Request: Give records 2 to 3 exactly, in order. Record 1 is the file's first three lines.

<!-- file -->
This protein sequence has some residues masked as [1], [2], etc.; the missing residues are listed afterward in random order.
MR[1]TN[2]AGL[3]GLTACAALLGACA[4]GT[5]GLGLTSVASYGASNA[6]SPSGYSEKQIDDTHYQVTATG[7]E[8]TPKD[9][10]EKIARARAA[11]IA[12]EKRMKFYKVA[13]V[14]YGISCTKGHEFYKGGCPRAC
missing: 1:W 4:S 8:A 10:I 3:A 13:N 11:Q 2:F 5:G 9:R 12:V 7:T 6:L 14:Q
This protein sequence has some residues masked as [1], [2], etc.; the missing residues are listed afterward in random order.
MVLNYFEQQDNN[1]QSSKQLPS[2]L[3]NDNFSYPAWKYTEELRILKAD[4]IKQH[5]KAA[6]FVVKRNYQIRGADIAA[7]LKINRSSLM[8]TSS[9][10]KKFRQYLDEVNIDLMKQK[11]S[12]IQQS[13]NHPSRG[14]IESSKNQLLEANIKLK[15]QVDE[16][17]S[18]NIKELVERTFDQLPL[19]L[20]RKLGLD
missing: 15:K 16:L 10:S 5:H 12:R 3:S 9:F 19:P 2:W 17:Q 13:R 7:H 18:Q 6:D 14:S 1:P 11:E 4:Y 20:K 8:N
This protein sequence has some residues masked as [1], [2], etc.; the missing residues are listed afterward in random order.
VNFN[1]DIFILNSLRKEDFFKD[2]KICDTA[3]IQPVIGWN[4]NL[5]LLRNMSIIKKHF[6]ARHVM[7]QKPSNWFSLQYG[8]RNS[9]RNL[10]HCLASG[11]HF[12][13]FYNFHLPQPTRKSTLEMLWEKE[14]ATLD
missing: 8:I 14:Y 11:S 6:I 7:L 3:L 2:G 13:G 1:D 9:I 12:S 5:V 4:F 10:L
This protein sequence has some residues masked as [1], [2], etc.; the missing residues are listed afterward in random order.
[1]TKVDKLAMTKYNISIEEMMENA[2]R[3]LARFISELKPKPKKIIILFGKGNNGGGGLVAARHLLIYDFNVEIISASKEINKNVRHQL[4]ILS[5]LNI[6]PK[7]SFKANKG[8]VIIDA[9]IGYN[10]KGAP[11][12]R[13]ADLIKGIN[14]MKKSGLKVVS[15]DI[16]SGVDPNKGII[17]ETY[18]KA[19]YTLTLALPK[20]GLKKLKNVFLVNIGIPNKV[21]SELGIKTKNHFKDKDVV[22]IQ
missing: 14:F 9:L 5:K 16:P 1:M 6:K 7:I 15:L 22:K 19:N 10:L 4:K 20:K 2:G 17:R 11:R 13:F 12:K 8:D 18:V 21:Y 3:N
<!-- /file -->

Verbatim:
This protein sequence has some residues masked as [1], [2], etc.; the missing residues are listed afterward in random order.
MVLNYFEQQDNN[1]QSSKQLPS[2]L[3]NDNFSYPAWKYTEELRILKAD[4]IKQH[5]KAA[6]FVVKRNYQIRGADIAA[7]LKINRSSLM[8]TSS[9][10]KKFRQYLDEVNIDLMKQK[11]S[12]IQQS[13]NHPSRG[14]IESSKNQLLEANIKLK[15]QVDE[16][17]S[18]NIKELVERTFDQLPL[19]L[20]RKLGLD
missing: 15:K 16:L 10:S 5:H 12:R 3:S 9:F 19:P 2:W 17:Q 13:R 7:H 18:Q 6:D 14:S 1:P 11:E 4:Y 20:K 8:N
This protein sequence has some residues masked as [1], [2], etc.; the missing residues are listed afterward in random order.
VNFN[1]DIFILNSLRKEDFFKD[2]KICDTA[3]IQPVIGWN[4]NL[5]LLRNMSIIKKHF[6]ARHVM[7]QKPSNWFSLQYG[8]RNS[9]RNL[10]HCLASG[11]HF[12][13]FYNFHLPQPTRKSTLEMLWEKE[14]ATLD
missing: 8:I 14:Y 11:S 6:I 7:L 3:L 2:G 13:G 1:D 9:I 12:S 5:V 4:F 10:L